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Fur farming to continue despite risks

Fur farming in Ireland should not be banned, according to a new report published by the Department of Agriculture.

The Fur Farming Review Group, established by Minister for Agriculture Simon Coveney in 2011, has recommended that fur farming be continued under licence, despite objections from numerous animal welfare bodies.

However, the Review Group recommended fur farmers should improve their security arrangements to prevent mink escaping, particularly through trespassers gaining entry and releasing the mink to the wild.

There are currently five licensed mink farms in Ireland, located in counties Donegal, Kerry, Laois and Sligo.

The five farms account for 200,000-225,000 mink, 62 full-time jobs and staff salaries of €1.3m per year.

Exports of Irish mink pelts are worth close to €5m per year. Mink cause huge damage to the populations of ground-nesting birds and fisheries. In an effort to tackle the problem, the Government introduced a bounty of €3/hd on mink earlier this year.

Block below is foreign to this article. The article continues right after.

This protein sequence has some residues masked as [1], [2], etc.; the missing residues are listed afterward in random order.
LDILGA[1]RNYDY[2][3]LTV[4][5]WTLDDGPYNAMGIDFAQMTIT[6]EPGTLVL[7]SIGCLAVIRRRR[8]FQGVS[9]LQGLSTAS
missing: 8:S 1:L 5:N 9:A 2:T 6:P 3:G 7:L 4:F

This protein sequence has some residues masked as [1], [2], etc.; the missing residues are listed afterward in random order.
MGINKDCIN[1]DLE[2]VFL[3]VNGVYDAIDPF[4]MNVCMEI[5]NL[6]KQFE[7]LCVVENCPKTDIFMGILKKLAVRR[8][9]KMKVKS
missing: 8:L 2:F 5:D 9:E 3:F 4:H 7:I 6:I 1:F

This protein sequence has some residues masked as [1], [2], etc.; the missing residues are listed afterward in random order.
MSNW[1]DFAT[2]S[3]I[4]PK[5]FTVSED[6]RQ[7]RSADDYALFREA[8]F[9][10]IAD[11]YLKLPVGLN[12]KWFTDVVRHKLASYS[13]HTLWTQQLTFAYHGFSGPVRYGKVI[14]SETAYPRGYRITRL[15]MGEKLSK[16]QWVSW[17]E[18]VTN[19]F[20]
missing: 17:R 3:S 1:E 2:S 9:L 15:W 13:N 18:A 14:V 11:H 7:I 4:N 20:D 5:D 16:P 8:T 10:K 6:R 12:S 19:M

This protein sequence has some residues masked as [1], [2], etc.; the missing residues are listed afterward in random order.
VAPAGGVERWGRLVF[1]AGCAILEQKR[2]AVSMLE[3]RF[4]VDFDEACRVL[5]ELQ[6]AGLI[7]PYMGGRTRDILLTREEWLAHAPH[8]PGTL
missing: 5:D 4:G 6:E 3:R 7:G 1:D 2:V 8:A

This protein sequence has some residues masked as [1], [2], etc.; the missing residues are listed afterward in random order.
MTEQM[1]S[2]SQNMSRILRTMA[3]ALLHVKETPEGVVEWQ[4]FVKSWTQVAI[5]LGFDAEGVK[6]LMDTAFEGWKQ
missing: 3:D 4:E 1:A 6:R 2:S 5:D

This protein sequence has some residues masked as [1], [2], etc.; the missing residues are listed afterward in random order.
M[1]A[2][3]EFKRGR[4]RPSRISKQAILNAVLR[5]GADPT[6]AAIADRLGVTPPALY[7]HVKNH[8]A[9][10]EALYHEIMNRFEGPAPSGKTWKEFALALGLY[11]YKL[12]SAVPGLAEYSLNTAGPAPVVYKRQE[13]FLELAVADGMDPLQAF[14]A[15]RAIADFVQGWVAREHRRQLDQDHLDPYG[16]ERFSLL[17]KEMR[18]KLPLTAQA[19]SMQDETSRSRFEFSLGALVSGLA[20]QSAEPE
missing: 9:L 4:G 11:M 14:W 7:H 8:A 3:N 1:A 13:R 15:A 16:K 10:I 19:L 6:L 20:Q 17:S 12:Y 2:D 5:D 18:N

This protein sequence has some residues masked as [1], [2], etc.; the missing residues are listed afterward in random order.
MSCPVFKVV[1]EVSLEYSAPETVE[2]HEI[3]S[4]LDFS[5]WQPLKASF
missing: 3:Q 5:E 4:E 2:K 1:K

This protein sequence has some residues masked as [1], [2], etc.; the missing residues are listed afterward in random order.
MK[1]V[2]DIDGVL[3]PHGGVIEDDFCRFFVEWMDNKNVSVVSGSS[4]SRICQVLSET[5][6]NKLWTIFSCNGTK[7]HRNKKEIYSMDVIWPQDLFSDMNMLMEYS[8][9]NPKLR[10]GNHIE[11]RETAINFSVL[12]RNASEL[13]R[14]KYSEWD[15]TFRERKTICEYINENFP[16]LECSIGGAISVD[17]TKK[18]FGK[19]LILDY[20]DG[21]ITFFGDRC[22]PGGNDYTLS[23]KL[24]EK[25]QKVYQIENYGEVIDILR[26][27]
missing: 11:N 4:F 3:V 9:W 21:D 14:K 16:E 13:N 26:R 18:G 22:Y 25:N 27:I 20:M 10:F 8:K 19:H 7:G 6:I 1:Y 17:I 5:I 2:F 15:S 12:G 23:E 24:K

Some 2,000 mink have been killed for the bounty so far this year, according to Des Crofton of the National Association of Regional Game Councils (NARGC), with the number expected to reach 2,500 by December 31.

Anita Donaghy of Birdwatch Ireland said it was difficult to put a price on the damage inflicted by mink released into the wild.

However she added that more than €30,000 had been spent on erecting a mink-proof fence to protect ground-nesting birds such as lapwings, curlews, redshanks and snipe at just one site in the Shannon Callows, Co Galway.

The report also recommends that fur farms would be required to have an emergency plan in place to deal with an escape of mink to the wild.

This plan would include alerting the gardai, the Department of Agriculture and NPWS rangers.

Indo Farming